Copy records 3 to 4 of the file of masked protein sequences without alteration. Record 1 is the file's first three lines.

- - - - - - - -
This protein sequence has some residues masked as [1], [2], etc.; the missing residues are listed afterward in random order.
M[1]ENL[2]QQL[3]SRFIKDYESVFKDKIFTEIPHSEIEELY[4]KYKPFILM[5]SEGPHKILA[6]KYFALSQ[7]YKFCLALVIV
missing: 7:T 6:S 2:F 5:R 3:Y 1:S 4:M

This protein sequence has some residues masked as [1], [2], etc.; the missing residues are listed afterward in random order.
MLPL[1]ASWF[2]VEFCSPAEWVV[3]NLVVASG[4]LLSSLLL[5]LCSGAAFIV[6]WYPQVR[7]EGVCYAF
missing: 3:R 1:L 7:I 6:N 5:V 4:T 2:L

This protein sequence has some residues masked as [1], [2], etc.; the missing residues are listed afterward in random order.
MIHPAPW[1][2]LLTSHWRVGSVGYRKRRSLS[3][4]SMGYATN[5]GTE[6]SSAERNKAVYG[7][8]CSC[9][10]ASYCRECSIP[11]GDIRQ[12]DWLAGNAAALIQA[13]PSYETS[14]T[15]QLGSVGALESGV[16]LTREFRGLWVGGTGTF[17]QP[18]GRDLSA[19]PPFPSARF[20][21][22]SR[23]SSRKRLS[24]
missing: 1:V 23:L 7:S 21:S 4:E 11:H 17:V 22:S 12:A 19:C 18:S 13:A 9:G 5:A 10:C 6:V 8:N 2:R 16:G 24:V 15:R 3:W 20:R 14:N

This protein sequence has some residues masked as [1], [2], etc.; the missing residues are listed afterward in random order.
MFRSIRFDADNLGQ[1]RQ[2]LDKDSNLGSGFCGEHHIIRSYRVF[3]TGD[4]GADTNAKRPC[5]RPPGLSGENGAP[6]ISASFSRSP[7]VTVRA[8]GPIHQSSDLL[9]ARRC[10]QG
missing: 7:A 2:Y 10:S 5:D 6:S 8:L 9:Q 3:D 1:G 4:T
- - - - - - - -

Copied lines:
This protein sequence has some residues masked as [1], [2], etc.; the missing residues are listed afterward in random order.
MIHPAPW[1][2]LLTSHWRVGSVGYRKRRSLS[3][4]SMGYATN[5]GTE[6]SSAERNKAVYG[7][8]CSC[9][10]ASYCRECSIP[11]GDIRQ[12]DWLAGNAAALIQA[13]PSYETS[14]T[15]QLGSVGALESGV[16]LTREFRGLWVGGTGTF[17]QP[18]GRDLSA[19]PPFPSARF[20][21][22]SR[23]SSRKRLS[24]
missing: 1:V 23:L 7:S 21:S 4:E 11:H 17:V 22:S 12:A 19:C 18:S 13:A 9:G 5:A 10:C 6:V 8:N 2:R 16:G 24:V 15:R 3:W 20:R 14:N

This protein sequence has some residues masked as [1], [2], etc.; the missing residues are listed afterward in random order.
MFRSIRFDADNLGQ[1]RQ[2]LDKDSNLGSGFCGEHHIIRSYRVF[3]TGD[4]GADTNAKRPC[5]RPPGLSGENGAP[6]ISASFSRSP[7]VTVRA[8]GPIHQSSDLL[9]ARRC[10]QG
missing: 7:A 2:Y 10:S 5:D 6:S 8:L 9:Q 3:D 1:G 4:T